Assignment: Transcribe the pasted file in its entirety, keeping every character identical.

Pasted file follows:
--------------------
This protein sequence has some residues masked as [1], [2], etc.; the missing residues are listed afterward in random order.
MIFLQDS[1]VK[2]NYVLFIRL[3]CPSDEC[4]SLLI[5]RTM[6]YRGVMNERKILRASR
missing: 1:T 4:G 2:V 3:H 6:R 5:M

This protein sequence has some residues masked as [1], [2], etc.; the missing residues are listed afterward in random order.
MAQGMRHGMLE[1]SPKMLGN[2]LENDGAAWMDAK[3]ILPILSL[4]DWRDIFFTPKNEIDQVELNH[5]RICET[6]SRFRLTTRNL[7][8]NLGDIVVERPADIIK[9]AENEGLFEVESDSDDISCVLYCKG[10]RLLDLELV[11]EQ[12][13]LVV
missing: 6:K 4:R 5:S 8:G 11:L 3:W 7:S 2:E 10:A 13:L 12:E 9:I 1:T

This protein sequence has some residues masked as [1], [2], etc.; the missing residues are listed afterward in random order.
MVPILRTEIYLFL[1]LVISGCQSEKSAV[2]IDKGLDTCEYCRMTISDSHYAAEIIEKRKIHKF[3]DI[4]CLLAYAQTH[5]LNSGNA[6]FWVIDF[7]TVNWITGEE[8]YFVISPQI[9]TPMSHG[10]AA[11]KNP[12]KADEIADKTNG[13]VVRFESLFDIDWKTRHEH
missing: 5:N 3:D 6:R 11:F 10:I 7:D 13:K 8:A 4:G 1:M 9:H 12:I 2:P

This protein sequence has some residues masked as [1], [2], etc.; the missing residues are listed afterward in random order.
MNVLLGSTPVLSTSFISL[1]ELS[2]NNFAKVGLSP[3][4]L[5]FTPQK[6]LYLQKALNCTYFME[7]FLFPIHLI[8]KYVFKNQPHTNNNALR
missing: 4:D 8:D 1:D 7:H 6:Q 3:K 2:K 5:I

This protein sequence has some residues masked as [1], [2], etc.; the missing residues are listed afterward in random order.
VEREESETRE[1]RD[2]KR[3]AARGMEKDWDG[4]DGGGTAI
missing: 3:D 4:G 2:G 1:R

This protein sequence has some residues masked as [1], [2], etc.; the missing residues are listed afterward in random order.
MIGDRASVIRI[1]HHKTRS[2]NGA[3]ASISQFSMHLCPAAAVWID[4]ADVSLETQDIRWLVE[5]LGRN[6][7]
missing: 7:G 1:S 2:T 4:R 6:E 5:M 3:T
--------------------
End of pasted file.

This protein sequence has some residues masked as [1], [2], etc.; the missing residues are listed afterward in random order.
MIFLQDS[1]VK[2]NYVLFIRL[3]CPSDEC[4]SLLI[5]RTM[6]YRGVMNERKILRASR
missing: 1:T 4:G 2:V 3:H 6:R 5:M

This protein sequence has some residues masked as [1], [2], etc.; the missing residues are listed afterward in random order.
MAQGMRHGMLE[1]SPKMLGN[2]LENDGAAWMDAK[3]ILPILSL[4]DWRDIFFTPKNEIDQVELNH[5]RICET[6]SRFRLTTRNL[7][8]NLGDIVVERPADIIK[9]AENEGLFEVESDSDDISCVLYCKG[10]RLLDLELV[11]EQ[12][13]LVV
missing: 6:K 4:R 5:S 8:G 11:L 3:W 7:S 2:E 10:A 13:L 12:E 9:I 1:T

This protein sequence has some residues masked as [1], [2], etc.; the missing residues are listed afterward in random order.
MVPILRTEIYLFL[1]LVISGCQSEKSAV[2]IDKGLDTCEYCRMTISDSHYAAEIIEKRKIHKF[3]DI[4]CLLAYAQTH[5]LNSGNA[6]FWVIDF[7]TVNWITGEE[8]YFVISPQI[9]TPMSHG[10]AA[11]KNP[12]KADEIADKTNG[13]VVRFESLFDIDWKTRHEH
missing: 5:N 3:D 6:R 11:F 10:I 7:D 13:K 8:A 4:G 1:M 9:H 12:I 2:P

This protein sequence has some residues masked as [1], [2], etc.; the missing residues are listed afterward in random order.
MNVLLGSTPVLSTSFISL[1]ELS[2]NNFAKVGLSP[3][4]L[5]FTPQK[6]LYLQKALNCTYFME[7]FLFPIHLI[8]KYVFKNQPHTNNNALR
missing: 4:D 8:D 1:D 7:H 6:Q 3:K 2:K 5:I

This protein sequence has some residues masked as [1], [2], etc.; the missing residues are listed afterward in random order.
VEREESETRE[1]RD[2]KR[3]AARGMEKDWDG[4]DGGGTAI
missing: 3:D 4:G 2:G 1:R

This protein sequence has some residues masked as [1], [2], etc.; the missing residues are listed afterward in random order.
MIGDRASVIRI[1]HHKTRS[2]NGA[3]ASISQFSMHLCPAAAVWID[4]ADVSLETQDIRWLVE[5]LGRN[6][7]
missing: 7:G 1:S 2:T 4:R 6:E 5:M 3:T